What Are Depression Symptoms?Lindsay Chambers
Depression is a complex mental illness that can diminish your joy in life and make simple, everyday activities feel like a nearly insurmountable challenge. If you live with depression, you know it is more than a fleeting bad mood or a passing phase you can quickly overcome. When persistent, intense feelings of sadness, hopelessness and emptiness are preventing you from living your life to the fullest, a health professional might diagnose you with clinical depression. Here is what you should know about this mood disorder and how to recognize it.
Warning Signs of Depression
You might meet the DSM-5’s criteria for depression if you have many of these symptoms daily for at least two weeks.
- A loss of pleasure in previously enjoyable activities
- Sleeping or eating more or less than usual
- Fatigue, a lack of energy and bone-deep weariness that slow you down
- Trouble concentrating or making wise decisions
- Persistent feelings of guilt or worthlessness
- Frequent thoughts about death or suicide
Some people also experience physical signs of depression, such as unexplained aches and pains, digestive issues, changes in sleep patterns or a dramatic loss of appetite. You may also notice slowed speech and movement. These health issues relate to the neurotransmitters serotonin and norepinephrine, which affect your mood and also play a role in your body’s ability to feel pain. Many people report moderate to significant pain relief after starting a course of antidepressants.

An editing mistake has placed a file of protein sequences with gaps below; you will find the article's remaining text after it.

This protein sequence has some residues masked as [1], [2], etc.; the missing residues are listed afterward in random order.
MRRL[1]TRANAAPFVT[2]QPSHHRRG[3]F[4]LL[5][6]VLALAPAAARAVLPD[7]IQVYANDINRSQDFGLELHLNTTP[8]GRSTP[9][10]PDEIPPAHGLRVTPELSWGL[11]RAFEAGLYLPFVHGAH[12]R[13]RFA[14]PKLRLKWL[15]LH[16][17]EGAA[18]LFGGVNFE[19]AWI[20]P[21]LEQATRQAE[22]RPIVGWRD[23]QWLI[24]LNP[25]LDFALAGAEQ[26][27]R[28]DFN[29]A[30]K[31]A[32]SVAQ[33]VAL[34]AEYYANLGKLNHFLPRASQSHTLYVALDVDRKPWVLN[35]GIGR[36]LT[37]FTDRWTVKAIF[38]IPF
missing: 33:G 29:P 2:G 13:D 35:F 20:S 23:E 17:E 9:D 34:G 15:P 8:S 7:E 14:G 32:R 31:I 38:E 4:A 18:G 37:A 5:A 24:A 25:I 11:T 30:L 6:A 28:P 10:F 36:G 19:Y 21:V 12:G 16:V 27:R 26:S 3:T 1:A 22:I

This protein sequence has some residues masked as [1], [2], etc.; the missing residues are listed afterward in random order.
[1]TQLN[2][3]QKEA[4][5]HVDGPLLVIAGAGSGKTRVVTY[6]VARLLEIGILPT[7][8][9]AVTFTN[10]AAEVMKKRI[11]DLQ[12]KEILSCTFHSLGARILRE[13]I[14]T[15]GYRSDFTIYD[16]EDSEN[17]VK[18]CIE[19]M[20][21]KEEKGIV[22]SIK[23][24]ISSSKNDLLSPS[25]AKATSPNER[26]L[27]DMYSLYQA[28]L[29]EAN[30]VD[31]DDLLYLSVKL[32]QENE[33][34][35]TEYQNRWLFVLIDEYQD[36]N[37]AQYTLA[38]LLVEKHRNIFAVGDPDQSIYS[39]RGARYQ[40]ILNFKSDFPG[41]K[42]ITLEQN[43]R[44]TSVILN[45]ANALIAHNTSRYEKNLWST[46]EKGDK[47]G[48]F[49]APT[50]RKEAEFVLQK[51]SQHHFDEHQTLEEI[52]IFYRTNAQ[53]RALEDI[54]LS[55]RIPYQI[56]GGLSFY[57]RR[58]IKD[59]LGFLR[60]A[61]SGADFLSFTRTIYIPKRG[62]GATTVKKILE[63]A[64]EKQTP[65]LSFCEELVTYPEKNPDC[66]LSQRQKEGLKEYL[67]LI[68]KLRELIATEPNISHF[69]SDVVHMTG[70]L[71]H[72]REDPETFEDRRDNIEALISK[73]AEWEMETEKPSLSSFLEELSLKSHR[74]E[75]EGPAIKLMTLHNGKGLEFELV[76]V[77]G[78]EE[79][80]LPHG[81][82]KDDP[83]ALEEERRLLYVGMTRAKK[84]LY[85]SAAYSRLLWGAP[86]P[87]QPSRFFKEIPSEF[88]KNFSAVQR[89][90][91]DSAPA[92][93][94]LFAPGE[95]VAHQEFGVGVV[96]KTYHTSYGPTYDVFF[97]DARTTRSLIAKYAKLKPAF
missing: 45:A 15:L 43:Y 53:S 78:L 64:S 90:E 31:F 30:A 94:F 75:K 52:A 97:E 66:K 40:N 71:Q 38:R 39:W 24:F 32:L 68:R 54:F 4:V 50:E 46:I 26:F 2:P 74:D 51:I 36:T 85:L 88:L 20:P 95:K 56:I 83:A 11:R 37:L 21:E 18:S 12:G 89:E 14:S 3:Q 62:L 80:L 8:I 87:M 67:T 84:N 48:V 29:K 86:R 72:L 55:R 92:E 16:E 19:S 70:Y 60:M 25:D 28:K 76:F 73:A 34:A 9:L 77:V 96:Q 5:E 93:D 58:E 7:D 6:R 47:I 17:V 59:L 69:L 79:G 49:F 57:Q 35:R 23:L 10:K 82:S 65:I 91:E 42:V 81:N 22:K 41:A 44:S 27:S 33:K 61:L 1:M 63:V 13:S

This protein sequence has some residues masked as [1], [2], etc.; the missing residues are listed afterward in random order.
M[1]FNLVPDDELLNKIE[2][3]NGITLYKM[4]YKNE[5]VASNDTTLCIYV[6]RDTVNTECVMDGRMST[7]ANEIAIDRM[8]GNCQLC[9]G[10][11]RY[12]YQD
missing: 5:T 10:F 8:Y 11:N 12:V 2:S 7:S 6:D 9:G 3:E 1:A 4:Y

To receive an official medical diagnosis of depression, these symptoms must significantly impair your function in social, occupational or other areas. They also can’t result from another medical condition such as substance misuse.
Depression and Co-Occurring Disorders
It’s typical for depression to accompany other mental and physical health disorders, such as anxiety, substance abuse, cancer, heart disease and chronic pain. When this happens, health professionals call it a co-occurring disorder, and having both conditions addressed simultaneously is essential to learning how to manage your depression and regain your quality of life.
Is There a Cure for Depression?
While your depression symptoms may wax and wane over time, depression will not spontaneously get better all by itself. There is also no known cure for depression, but that does not mean you should lose hope.
Depression is a highly treatable condition that responds well to a combination of lifestyle changes, therapeutic approaches and prescription medications. With the appropriate support and a treatment plan structured to meet your needs, you can equip yourself with the tools you need to take control of your symptoms.
When managing depression, even seemingly minor modifications can make a significant difference. For example, most people find it relatively easy to get more exercise, make time for self-care and add specific foods to their diet, and feel motivated to continue with these new health habits once they notice an improvement in their mood and energy levels.
Focus on Your Well-Being
If you’re ready to reclaim your days from the mental weight of depression, Serene Behavioral Health can help you improve your mood and your overall well-being. Our team of clinically trained professionals offers various treatment modalities to meet your specific needs and preserve your mental health. We’re here for you when you need to talk to someone about seeking help.